GameStop and Microsoft have entered into a multiyear agreement that gives the video game retailer a cut of every digital purchase made on any Xbox consoles it directly sells going forward, Ars Technica reports.
The new revenue sharing deal is said to give GameStop a percentage of any digital sales made on those Xbox consoles, including digital downloads of full games and DLC, in-game microtransactions, and any subscriptions (which would seem to include things like Xbox Live Gold and Xbox Game Pass).
The biggest question is how much of a cut GameStop is getting. Neither of the two investors that Ars Technica sourced have any concrete answers; GameStop has not yet responded to a request for comment. A Microsoft PR representative tells The Verge, “We have an incentive structure with GameStop as we do with many of our partners across multiple channels,” which sounds like a form of tacit confirmation even if it doesn’t add any detail.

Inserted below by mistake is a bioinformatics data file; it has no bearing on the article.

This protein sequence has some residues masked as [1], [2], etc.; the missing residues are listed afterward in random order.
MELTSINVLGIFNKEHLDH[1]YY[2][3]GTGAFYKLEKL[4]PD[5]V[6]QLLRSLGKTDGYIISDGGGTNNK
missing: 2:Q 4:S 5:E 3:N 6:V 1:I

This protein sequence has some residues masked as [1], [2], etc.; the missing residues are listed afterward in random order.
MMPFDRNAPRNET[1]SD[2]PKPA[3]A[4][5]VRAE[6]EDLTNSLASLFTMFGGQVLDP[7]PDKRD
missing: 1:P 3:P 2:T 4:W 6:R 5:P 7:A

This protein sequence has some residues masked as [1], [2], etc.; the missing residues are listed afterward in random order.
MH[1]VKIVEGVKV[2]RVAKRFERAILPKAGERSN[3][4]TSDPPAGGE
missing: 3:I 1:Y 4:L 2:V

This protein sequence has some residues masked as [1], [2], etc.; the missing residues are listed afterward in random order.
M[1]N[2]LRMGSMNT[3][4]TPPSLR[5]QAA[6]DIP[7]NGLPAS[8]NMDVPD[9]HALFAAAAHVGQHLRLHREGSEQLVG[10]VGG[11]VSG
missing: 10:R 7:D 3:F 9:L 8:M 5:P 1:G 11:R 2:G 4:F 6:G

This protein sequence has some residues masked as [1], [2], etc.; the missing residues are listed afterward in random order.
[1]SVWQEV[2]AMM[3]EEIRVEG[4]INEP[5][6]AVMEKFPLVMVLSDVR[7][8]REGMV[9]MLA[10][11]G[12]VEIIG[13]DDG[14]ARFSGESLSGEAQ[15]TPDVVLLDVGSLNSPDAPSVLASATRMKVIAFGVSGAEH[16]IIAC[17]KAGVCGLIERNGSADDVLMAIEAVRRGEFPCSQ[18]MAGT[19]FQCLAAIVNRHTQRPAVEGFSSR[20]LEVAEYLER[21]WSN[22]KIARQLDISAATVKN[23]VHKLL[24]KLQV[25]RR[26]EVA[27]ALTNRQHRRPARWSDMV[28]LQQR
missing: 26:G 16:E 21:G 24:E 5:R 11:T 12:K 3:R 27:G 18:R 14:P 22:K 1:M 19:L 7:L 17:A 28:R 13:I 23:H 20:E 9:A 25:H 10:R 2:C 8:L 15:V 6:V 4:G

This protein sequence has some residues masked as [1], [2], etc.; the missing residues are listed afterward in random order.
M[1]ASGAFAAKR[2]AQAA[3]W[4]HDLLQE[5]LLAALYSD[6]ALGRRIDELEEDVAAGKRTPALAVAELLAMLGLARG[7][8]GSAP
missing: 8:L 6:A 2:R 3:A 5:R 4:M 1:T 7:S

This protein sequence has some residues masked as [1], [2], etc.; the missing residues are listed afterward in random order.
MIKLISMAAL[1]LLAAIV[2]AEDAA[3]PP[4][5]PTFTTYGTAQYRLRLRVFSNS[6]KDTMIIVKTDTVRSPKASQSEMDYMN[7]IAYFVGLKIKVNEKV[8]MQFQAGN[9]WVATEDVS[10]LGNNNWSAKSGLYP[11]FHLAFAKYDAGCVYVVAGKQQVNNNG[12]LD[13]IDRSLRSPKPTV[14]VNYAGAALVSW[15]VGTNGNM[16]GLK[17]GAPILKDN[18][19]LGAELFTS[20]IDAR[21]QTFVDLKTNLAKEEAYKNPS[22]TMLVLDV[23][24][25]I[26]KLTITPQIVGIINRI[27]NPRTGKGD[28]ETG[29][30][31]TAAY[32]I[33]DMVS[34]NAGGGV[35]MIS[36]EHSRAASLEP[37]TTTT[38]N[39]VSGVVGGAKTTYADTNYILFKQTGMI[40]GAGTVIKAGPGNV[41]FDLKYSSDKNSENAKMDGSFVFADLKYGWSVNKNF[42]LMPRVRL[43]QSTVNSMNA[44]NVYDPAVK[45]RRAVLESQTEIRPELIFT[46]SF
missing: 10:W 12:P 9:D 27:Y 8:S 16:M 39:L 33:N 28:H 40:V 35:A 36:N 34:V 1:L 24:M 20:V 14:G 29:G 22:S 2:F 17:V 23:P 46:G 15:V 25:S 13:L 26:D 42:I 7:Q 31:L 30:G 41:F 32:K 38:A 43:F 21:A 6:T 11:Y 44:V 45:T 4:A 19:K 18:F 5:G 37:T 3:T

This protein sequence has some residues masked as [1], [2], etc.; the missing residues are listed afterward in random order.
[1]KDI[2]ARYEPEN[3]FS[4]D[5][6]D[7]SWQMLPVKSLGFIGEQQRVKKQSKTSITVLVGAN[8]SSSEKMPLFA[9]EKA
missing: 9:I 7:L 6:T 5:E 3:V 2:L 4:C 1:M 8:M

There are a lot of unanswered questions
Also unclear: whether the deal applies to just games or other digital content purchases (like movies, TV shows, and music) or if used consoles that GameStop resells to new customers will be included in the digital revenue sharing.
Video games have been trending toward digital purchases for years, much to the dismay of retailers like GameStop, which make their bread and butter selling (and reselling) physical copies of games and consoles to customers. And the upcoming next-gen consoles throw that issue into further relief: both Microsoft and Sony are offering digital-only options in the form of the Xbox Series S and PlayStation 5 Digital Edition, which cut retailers like GameStop out of the game purchasing loop entirely.
Cashing in on a cut of those sales could help alleviate some of the revenue slowdown from digital-only sales, similar to the Universal / AMC deal announced earlier this year that gave the theater chain of cut of Universal films that jump to digital retailers early.
That’s, of course, assuming that GameStop’s cut is a significant chunk of money; one investor speculates that the revenue sharing was simply a sweetener for GameStop’s agreement to use Microsoft’s cloud infrastructure and Surface tablets, rather than the core of the deal itself. Hopefully, GameStop’s next earning report will help shed some light on the details.